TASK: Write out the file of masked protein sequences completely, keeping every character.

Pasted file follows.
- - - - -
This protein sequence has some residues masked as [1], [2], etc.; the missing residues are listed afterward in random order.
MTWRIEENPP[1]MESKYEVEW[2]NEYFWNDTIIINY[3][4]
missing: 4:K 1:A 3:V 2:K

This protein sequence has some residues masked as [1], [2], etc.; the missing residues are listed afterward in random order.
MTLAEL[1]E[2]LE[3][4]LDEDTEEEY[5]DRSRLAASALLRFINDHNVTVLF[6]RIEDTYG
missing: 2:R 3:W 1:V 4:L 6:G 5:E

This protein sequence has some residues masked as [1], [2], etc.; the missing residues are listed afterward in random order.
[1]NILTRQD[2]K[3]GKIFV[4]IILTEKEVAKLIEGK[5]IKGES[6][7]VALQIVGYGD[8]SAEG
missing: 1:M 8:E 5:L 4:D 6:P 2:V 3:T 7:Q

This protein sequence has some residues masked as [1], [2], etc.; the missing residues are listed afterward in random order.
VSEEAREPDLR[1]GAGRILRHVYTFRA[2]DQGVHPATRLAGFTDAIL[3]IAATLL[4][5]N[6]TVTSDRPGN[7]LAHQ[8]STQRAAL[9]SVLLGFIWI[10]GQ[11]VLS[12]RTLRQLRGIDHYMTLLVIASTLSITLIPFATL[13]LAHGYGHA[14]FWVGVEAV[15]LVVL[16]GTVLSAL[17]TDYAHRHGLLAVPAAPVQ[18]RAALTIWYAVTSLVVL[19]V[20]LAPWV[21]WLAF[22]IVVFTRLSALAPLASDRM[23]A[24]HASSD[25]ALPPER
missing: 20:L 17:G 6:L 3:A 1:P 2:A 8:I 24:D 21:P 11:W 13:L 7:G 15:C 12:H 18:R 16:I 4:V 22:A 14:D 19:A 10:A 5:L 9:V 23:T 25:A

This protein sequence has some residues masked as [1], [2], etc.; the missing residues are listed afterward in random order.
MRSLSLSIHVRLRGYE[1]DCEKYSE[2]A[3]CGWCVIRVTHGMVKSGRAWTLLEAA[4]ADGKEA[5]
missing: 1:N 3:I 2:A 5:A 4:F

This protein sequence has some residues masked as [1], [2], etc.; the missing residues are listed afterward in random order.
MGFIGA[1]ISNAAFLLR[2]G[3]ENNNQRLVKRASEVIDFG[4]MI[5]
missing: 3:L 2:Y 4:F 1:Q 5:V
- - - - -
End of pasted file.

This protein sequence has some residues masked as [1], [2], etc.; the missing residues are listed afterward in random order.
MTWRIEENPP[1]MESKYEVEW[2]NEYFWNDTIIINY[3][4]
missing: 4:K 1:A 3:V 2:K

This protein sequence has some residues masked as [1], [2], etc.; the missing residues are listed afterward in random order.
MTLAEL[1]E[2]LE[3][4]LDEDTEEEY[5]DRSRLAASALLRFINDHNVTVLF[6]RIEDTYG
missing: 2:R 3:W 1:V 4:L 6:G 5:E

This protein sequence has some residues masked as [1], [2], etc.; the missing residues are listed afterward in random order.
[1]NILTRQD[2]K[3]GKIFV[4]IILTEKEVAKLIEGK[5]IKGES[6][7]VALQIVGYGD[8]SAEG
missing: 1:M 8:E 5:L 4:D 6:P 2:V 3:T 7:Q

This protein sequence has some residues masked as [1], [2], etc.; the missing residues are listed afterward in random order.
VSEEAREPDLR[1]GAGRILRHVYTFRA[2]DQGVHPATRLAGFTDAIL[3]IAATLL[4][5]N[6]TVTSDRPGN[7]LAHQ[8]STQRAAL[9]SVLLGFIWI[10]GQ[11]VLS[12]RTLRQLRGIDHYMTLLVIASTLSITLIPFATL[13]LAHGYGHA[14]FWVGVEAV[15]LVVL[16]GTVLSAL[17]TDYAHRHGLLAVPAAPVQ[18]RAALTIWYAVTSLVVL[19]V[20]LAPWV[21]WLAF[22]IVVFTRLSALAPLASDRM[23]A[24]HASSD[25]ALPPER
missing: 20:L 17:G 6:L 3:A 1:P 2:A 8:I 24:D 21:P 11:W 13:L 7:G 15:C 12:H 18:R 16:I 4:V 22:A 14:D 19:A 10:A 5:L 9:V 23:T 25:A

This protein sequence has some residues masked as [1], [2], etc.; the missing residues are listed afterward in random order.
MRSLSLSIHVRLRGYE[1]DCEKYSE[2]A[3]CGWCVIRVTHGMVKSGRAWTLLEAA[4]ADGKEA[5]
missing: 1:N 3:I 2:A 5:A 4:F

This protein sequence has some residues masked as [1], [2], etc.; the missing residues are listed afterward in random order.
MGFIGA[1]ISNAAFLLR[2]G[3]ENNNQRLVKRASEVIDFG[4]MI[5]
missing: 3:L 2:Y 4:F 1:Q 5:V